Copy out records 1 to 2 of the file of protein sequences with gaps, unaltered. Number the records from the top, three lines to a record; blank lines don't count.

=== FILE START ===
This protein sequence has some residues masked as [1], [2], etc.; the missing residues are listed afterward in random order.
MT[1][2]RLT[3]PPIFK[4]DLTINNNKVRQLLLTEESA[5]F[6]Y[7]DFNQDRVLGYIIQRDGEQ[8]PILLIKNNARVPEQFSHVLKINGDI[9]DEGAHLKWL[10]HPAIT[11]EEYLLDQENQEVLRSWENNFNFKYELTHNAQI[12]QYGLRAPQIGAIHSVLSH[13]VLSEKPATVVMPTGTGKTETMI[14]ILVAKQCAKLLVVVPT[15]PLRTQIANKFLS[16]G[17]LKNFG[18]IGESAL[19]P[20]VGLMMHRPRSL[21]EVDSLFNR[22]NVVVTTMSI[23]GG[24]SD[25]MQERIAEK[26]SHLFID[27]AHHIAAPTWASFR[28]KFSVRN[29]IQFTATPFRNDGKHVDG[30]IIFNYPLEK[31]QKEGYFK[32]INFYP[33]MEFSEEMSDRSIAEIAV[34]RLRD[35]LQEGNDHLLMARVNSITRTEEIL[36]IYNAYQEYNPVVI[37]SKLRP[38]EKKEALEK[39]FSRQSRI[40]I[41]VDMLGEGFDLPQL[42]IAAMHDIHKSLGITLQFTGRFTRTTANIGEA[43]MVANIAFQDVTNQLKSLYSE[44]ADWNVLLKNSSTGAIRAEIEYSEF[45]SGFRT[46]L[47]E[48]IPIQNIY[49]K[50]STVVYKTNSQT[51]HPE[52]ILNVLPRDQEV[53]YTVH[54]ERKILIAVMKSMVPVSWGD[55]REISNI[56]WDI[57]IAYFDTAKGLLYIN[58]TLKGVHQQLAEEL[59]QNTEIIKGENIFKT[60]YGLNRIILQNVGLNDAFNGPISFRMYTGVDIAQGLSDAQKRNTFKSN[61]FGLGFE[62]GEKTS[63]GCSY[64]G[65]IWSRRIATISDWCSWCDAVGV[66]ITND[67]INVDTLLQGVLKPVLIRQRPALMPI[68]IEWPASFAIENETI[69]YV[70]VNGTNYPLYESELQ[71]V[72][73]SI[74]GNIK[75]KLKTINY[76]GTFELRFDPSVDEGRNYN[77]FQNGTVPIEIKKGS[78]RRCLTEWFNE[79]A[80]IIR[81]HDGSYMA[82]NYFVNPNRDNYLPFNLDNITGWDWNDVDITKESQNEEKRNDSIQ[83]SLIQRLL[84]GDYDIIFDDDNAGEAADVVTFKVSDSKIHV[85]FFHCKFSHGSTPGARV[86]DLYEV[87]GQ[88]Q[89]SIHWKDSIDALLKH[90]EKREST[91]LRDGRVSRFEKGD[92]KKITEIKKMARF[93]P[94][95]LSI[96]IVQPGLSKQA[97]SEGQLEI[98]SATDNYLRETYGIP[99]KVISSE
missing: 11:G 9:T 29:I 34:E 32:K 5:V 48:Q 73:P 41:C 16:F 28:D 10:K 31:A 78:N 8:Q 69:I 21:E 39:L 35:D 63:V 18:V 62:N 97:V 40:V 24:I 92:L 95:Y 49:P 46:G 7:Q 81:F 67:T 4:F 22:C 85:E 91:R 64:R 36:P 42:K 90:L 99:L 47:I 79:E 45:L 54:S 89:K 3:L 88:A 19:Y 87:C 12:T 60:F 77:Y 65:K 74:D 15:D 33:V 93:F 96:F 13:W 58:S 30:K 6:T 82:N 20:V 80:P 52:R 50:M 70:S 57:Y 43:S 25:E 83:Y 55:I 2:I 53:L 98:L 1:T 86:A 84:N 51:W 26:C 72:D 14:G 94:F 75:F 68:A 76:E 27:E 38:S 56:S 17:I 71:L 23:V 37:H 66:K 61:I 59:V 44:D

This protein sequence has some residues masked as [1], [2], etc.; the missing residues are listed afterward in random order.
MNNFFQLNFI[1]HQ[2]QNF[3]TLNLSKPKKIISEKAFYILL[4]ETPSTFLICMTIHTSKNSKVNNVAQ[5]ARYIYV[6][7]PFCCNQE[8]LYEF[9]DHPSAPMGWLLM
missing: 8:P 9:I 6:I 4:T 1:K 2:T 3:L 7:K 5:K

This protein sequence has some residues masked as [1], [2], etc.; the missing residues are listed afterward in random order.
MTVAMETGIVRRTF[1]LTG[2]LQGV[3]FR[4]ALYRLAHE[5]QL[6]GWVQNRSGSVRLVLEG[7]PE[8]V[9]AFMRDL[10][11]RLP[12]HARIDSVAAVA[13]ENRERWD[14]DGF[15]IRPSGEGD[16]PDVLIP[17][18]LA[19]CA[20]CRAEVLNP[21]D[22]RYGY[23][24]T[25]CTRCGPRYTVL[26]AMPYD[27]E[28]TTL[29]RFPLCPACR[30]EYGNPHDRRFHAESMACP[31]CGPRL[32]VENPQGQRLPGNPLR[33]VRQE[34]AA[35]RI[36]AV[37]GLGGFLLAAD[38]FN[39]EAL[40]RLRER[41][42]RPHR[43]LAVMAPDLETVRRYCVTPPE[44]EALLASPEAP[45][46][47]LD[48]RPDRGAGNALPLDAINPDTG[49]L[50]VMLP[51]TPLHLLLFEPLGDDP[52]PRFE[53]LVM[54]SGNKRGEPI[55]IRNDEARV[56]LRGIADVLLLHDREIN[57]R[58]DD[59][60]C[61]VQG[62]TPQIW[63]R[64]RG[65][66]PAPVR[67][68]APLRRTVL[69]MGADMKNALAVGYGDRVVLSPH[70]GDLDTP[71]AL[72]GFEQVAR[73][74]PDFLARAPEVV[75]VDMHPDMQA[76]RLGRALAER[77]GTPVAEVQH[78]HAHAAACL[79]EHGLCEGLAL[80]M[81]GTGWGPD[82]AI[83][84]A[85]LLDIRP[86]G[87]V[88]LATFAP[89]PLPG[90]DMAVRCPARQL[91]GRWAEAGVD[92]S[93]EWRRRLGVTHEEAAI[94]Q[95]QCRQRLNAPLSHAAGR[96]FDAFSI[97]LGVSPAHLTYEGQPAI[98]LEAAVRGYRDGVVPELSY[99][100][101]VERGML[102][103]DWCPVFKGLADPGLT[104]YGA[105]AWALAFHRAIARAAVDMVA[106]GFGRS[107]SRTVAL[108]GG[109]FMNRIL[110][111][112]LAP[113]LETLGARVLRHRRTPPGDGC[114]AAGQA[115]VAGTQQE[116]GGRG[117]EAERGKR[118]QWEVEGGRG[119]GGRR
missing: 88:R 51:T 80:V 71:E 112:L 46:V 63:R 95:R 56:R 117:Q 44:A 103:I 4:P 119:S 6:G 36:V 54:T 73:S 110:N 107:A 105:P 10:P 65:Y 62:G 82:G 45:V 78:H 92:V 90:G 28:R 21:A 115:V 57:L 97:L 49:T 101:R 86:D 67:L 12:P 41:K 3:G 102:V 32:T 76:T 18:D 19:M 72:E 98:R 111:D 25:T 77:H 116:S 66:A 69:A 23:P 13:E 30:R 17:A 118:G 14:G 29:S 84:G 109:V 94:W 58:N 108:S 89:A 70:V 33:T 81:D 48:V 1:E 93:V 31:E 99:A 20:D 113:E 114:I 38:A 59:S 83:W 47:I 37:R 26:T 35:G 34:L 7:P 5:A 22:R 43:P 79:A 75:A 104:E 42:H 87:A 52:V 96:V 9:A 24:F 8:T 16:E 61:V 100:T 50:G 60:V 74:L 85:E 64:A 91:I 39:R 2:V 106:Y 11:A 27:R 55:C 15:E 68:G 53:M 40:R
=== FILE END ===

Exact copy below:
This protein sequence has some residues masked as [1], [2], etc.; the missing residues are listed afterward in random order.
MT[1][2]RLT[3]PPIFK[4]DLTINNNKVRQLLLTEESA[5]F[6]Y[7]DFNQDRVLGYIIQRDGEQ[8]PILLIKNNARVPEQFSHVLKINGDI[9]DEGAHLKWL[10]HPAIT[11]EEYLLDQENQEVLRSWENNFNFKYELTHNAQI[12]QYGLRAPQIGAIHSVLSH[13]VLSEKPATVVMPTGTGKTETMI[14]ILVAKQCAKLLVVVPT[15]PLRTQIANKFLS[16]G[17]LKNFG[18]IGESAL[19]P[20]VGLMMHRPRSL[21]EVDSLFNR[22]NVVVTTMSI[23]GG[24]SD[25]MQERIAEK[26]SHLFID[27]AHHIAAPTWASFR[28]KFSVRN[29]IQFTATPFRNDGKHVDG[30]IIFNYPLEK[31]QKEGYFK[32]INFYP[33]MEFSEEMSDRSIAEIAV[34]RLRD[35]LQEGNDHLLMARVNSITRTEEIL[36]IYNAYQEYNPVVI[37]SKLRP[38]EKKEALEK[39]FSRQSRI[40]I[41]VDMLGEGFDLPQL[42]IAAMHDIHKSLGITLQFTGRFTRTTANIGEA[43]MVANIAFQDVTNQLKSLYSE[44]ADWNVLLKNSSTGAIRAEIEYSEF[45]SGFRT[46]L[47]E[48]IPIQNIY[49]K[50]STVVYKTNSQT[51]HPE[52]ILNVLPRDQEV[53]YTVH[54]ERKILIAVMKSMVPVSWGD[55]REISNI[56]WDI[57]IAYFDTAKGLLYIN[58]TLKGVHQQLAEEL[59]QNTEIIKGENIFKT[60]YGLNRIILQNVGLNDAFNGPISFRMYTGVDIAQGLSDAQKRNTFKSN[61]FGLGFE[62]GEKTS[63]GCSY[64]G[65]IWSRRIATISDWCSWCDAVGV[66]ITND[67]INVDTLLQGVLKPVLIRQRPALMPI[68]IEWPASFAIENETI[69]YV[70]VNGTNYPLYESELQ[71]V[72][73]SI[74]GNIK[75]KLKTINY[76]GTFELRFDPSVDEGRNYN[77]FQNGTVPIEIKKGS[78]RRCLTEWFNE[79]A[80]IIR[81]HDGSYMA[82]NYFVNPNRDNYLPFNLDNITGWDWNDVDITKESQNEEKRNDSIQ[83]SLIQRLL[84]GDYDIIFDDDNAGEAADVVTFKVSDSKIHV[85]FFHCKFSHGSTPGARV[86]DLYEV[87]GQ[88]Q[89]SIHWKDSIDALLKH[90]EKREST[91]LRDGRVSRFEKGD[92]KKITEIKKMARF[93]P[94][95]LSI[96]IVQPGLSKQA[97]SEGQLEI[98]SATDNYLRETYGIP[99]KVISSE
missing: 11:G 9:T 29:I 34:E 32:K 5:V 48:Q 73:P 41:C 16:F 28:D 10:K 31:A 78:N 8:Q 69:I 21:E 39:L 35:D 63:V 18:V 62:N 97:V 40:V 24:I 92:L 95:Y 49:P 46:G 7:Q 81:F 67:T 4:F 22:C 85:E 91:R 64:R 36:P 42:K 90:L 99:L 47:I 79:E 45:L 54:S 89:K 3:L 88:A 19:Y 87:C 12:T 60:F 77:Y 65:K 74:D 15:D 33:V 93:F 96:F 13:W 58:S 30:K 6:T 82:N 20:V 80:P 52:R 50:M 70:S 57:Y 43:S 25:E 83:Y 55:I 2:I 53:L 98:L 1:T 86:A 84:N 51:W 26:C 72:D 14:G 94:F 75:F 68:A 76:E 27:E 38:S 56:S 17:I 71:L 23:V 37:H 66:K 61:I 59:V 44:D

This protein sequence has some residues masked as [1], [2], etc.; the missing residues are listed afterward in random order.
MNNFFQLNFI[1]HQ[2]QNF[3]TLNLSKPKKIISEKAFYILL[4]ETPSTFLICMTIHTSKNSKVNNVAQ[5]ARYIYV[6][7]PFCCNQE[8]LYEF[9]DHPSAPMGWLLM
missing: 8:P 9:I 6:I 4:T 1:K 2:T 3:L 7:K 5:K